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Students Punished For Sharing Photos Firing Legal Guns at Shooting Range

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Two high school students say they were punished after sharing a photo of themselves firing legal guns at a private shooting range. After posting the image, they were accused by their school of “disrupting the school climate” and violating a school policy regarding the “possession of a weapon,” an offense that can result in a suspension.

The teens are students at Lacey Township High School in New Jersey. After their photo was posted, and school officials became aware of the image, they were given “three in school detentions” as well as a “Saturday detention.”

According to the student handbook, students can be suspended if they are “reported to be in possession of a weapon of any type for any reason or purpose whether on or off school grounds during the academic year,” according to a report by the Independent Journal Review.

The students were told that the school “did us a favor by not suspending us.”

This means that the policy impacts the personal lives of students, regardless of whether their activities were legal.

Along with being subject to a “long term suspension,” those who violate the policy must also participate in an “evaluation by the high school Child Study Team.”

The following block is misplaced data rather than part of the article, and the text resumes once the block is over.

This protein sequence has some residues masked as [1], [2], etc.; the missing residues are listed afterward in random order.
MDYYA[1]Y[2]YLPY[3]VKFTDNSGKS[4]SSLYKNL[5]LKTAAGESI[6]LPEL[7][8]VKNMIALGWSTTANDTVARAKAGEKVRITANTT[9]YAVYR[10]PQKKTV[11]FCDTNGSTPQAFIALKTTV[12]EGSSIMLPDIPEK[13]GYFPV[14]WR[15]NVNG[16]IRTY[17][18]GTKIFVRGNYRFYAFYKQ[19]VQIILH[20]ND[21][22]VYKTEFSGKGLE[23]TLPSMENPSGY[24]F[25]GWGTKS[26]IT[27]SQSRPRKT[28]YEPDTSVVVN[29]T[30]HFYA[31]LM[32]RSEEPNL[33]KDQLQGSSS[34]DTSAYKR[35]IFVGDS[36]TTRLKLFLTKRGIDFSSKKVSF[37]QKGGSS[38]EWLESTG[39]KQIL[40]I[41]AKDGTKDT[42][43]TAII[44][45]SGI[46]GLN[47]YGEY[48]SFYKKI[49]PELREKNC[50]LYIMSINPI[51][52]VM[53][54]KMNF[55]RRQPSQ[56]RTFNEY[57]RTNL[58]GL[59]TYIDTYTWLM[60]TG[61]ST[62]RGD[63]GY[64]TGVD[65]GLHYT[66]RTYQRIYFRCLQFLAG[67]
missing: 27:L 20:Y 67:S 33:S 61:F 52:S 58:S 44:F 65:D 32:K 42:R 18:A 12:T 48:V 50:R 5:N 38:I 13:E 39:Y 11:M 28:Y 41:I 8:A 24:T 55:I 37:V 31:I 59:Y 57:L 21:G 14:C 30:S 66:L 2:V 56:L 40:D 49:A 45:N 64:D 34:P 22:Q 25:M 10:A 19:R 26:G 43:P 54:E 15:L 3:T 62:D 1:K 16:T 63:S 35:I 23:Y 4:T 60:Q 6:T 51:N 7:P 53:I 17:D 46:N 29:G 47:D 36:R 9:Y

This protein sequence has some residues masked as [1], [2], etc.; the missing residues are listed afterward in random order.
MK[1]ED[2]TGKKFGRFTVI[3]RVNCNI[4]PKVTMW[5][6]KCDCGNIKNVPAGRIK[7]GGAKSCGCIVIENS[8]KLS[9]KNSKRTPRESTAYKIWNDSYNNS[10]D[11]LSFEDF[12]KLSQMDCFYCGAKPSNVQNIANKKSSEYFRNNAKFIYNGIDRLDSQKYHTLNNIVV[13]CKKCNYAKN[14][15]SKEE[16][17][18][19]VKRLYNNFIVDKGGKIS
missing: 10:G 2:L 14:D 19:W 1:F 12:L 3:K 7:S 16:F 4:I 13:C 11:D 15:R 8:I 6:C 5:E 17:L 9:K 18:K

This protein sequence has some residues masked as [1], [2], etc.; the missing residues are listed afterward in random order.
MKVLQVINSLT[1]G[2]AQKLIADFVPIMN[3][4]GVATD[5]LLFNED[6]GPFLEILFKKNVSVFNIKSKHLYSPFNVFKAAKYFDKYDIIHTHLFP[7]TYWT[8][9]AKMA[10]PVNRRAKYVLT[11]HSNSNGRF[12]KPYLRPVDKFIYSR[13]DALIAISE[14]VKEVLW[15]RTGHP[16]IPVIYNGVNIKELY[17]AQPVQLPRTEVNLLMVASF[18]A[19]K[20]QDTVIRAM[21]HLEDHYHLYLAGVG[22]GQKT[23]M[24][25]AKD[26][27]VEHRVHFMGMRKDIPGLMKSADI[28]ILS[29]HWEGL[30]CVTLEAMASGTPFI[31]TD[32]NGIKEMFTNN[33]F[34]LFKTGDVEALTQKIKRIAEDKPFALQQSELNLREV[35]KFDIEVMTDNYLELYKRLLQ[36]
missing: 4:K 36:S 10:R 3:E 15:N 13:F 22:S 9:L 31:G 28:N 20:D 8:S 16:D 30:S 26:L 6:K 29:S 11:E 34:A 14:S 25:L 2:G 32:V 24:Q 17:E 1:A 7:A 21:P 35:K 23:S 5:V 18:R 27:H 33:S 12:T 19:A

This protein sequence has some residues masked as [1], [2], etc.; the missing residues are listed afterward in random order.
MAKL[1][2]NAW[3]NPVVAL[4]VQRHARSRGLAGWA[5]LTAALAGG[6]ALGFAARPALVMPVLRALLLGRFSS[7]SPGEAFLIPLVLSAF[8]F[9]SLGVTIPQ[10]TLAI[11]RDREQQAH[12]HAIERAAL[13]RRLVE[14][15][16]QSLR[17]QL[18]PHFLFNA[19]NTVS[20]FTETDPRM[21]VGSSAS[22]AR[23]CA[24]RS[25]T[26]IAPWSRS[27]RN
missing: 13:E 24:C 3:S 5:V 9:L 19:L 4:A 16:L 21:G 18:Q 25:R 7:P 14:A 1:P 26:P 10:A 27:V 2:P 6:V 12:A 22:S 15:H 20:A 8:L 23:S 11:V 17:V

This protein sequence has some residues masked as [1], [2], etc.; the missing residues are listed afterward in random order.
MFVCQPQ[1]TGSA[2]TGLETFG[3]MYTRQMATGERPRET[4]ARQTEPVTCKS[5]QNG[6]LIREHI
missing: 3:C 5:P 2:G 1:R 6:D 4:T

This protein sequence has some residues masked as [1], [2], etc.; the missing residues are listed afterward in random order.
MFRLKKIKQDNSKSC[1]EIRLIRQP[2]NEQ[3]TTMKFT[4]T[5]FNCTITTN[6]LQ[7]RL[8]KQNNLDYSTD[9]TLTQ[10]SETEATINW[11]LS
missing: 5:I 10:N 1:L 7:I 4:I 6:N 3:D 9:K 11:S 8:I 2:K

Now, the school is facing a legal battle.

Dan Schmutter, an attorney for the Association of New Jersey Rifle and Pistol Clubs (ANJRPC), wrote a letter to the school district demanding that the policy be removed and that the two students’ records be wiped clean.

He is also requesting an apology from the school district for the students and their families.

“Both the actions taken against the students and the Firearms Policy, are in blatant violation of the First and Second Amendments to the United States Constitution and the free speech protections of the New Jersey Constitution,” said Schmutter in the letter.

He also referred to the policy as “plainly unconstitutional.”

“It’s no different than if they tried to punish a student for a book they read at home,” he asserted.

Craig Wigley, the Lacey Township School District superintendent, disputes some of the information that is circulating, saying, “No students have been suspended for a gun offense now or during my tenure.”

However, the students were reportedly given in-school detention, and not formally suspended.

Scott Bach, the ANJRPC executive director, states that the group is ready to sue “if the school district refuses to do the right thing.”